Pagans, who would later convert to Islam of their own free will, could not help admiring such nobility of character in the Prophet.
Not only during Mecca’s conquest, but also in the course of all the battles and conquests made in the time of the Prophet Muhammad, the rights of innocent and defenseless people were meticulously protected. The Prophet Muhammad reminded believers numerous times about this subject and by his own practice became a role model for others to follow. Indeed, he addressed believers who were about to go to war in the following terms: “Go to war in adherence to the religion of God. Never touch the elderly, women or children. Always improve their situation and be kind to them. God loves those who are sincere.”  The Messenger of God also clarified the attitude Muslims must adopt even when they are in the middle of a raging battle:
Do not kill children. Avoid touching people who devote themselves to worship in churches! Never murder women and the elderly. Do not set trees on fire or cut them down. Never destroy houses! 
The Islamic principles God proclaims in the Qur’an account for this peaceful and temperate policy of the Prophet Muhammad. In the Qur’an, God commands believers to treat the non-Muslims kindly and justly:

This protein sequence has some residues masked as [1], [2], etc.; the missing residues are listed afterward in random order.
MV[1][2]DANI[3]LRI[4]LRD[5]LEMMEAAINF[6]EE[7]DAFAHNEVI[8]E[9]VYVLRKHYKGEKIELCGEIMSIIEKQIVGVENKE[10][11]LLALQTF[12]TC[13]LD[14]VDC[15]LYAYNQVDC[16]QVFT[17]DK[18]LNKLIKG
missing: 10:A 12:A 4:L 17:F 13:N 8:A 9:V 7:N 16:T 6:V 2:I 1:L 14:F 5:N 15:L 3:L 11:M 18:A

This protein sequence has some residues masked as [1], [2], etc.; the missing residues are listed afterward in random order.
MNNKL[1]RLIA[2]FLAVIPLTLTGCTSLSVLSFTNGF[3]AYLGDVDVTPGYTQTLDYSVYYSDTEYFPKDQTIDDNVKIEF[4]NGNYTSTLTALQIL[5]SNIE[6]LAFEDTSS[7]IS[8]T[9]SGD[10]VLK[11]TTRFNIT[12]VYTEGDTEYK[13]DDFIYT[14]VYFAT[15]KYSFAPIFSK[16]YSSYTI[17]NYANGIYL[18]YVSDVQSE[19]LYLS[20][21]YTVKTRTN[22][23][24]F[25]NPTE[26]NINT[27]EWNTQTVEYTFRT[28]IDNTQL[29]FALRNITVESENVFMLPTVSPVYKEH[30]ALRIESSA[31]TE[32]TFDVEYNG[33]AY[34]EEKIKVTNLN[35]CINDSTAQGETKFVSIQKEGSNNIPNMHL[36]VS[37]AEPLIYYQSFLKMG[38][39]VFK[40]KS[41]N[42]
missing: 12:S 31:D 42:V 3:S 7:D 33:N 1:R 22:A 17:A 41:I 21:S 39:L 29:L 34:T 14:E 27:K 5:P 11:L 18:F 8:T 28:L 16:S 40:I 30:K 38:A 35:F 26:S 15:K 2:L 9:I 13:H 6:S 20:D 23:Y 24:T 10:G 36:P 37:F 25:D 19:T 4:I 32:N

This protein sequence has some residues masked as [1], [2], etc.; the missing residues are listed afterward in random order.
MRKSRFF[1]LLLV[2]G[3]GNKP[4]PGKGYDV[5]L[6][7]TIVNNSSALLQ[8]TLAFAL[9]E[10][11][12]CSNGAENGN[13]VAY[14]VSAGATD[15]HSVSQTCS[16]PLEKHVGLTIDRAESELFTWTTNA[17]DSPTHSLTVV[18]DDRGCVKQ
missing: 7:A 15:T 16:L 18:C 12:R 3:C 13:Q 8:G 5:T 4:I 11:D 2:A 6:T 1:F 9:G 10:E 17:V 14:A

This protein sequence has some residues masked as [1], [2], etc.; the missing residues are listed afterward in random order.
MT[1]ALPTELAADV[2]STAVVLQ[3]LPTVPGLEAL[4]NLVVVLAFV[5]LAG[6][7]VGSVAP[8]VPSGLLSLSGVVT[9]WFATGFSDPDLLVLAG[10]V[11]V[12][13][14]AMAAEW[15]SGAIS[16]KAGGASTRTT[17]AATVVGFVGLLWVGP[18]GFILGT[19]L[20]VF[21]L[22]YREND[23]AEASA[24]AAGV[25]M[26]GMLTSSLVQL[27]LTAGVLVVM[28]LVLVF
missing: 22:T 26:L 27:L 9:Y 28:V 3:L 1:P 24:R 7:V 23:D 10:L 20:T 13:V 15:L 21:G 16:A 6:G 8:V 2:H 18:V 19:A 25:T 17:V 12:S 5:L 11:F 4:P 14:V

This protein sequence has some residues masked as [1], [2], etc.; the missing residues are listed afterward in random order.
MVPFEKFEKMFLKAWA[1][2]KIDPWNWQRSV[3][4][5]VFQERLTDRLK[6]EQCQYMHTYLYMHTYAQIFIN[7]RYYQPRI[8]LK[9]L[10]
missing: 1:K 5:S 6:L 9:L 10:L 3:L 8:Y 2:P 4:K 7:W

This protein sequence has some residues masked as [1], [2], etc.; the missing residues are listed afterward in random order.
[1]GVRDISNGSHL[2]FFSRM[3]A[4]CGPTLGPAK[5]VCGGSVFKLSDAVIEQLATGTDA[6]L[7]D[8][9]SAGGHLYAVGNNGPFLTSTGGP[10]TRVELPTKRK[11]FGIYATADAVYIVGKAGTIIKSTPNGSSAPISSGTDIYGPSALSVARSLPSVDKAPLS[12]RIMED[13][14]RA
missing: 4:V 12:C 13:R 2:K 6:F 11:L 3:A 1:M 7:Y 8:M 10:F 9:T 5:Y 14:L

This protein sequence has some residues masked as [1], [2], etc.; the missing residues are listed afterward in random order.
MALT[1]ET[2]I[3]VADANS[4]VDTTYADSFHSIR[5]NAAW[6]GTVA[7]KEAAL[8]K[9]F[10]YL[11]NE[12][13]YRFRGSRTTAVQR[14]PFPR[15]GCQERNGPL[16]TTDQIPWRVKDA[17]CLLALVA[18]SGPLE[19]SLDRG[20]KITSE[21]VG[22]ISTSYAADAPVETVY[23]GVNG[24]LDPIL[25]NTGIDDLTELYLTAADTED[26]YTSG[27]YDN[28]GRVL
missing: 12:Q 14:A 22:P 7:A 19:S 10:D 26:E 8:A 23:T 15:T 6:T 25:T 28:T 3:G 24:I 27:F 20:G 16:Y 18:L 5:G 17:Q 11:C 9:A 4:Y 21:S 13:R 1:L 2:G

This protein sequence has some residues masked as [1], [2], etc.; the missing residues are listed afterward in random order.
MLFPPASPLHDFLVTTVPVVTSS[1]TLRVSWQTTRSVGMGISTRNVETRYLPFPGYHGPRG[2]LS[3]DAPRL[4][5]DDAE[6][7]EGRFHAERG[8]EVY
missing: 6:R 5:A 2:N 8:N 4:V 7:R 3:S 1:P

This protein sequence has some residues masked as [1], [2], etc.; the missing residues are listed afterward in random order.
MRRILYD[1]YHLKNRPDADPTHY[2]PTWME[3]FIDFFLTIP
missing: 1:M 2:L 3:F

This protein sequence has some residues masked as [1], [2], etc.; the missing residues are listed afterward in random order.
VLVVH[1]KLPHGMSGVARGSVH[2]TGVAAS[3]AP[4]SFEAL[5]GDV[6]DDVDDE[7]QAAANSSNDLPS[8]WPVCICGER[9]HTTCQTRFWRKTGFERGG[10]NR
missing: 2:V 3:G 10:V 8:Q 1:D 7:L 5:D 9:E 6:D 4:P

God does not forbid you from being good to those who have not fought you over religion or driven you from your homes, or from being just towards them. God loves those who are just. God merely forbids you from taking as friends those who have fought you over religion and driven you from your homes and who supported your expulsion… (Qur’an, 60:8-9)
The verses above clarify how Muslims should behave towards non-Muslims: A Muslim should treat all non-Muslims kindly and only avoid making friends with those who show enmity towards Islam. In a case where this enmity causes violent attacks against Muslims, that is, where they wage a war against them, then Muslims should respond to them justly by considering the humane dimensions of the situation. All forms of barbarism, unnecessary acts of violence and unjust aggression are forbidden by Islam. In another verse, God warns Muslims against this and explains that rage felt towards enemies should not cause them to fall into injustice:
You who believe! Show integrity for the sake of God, bearing witness with justice. Do not let hatred for a people incite you into not being just. Be just. That is closer to heedfulness. Heed God (alone). God is aware of what you do. (Qur’an, 5:8)
 John L. Esposito, “Islam: The Straight Path“, Oxford University Press, 1998, p. 10
 Ramuz El Hadis, Vol 1, 84/8
 Ramuz El Hadis, Vol 1, 76/12
Harun Yahya is a prominent Turkish intellectual.
Buy the relevant / Harun Yahya’s book (s) now: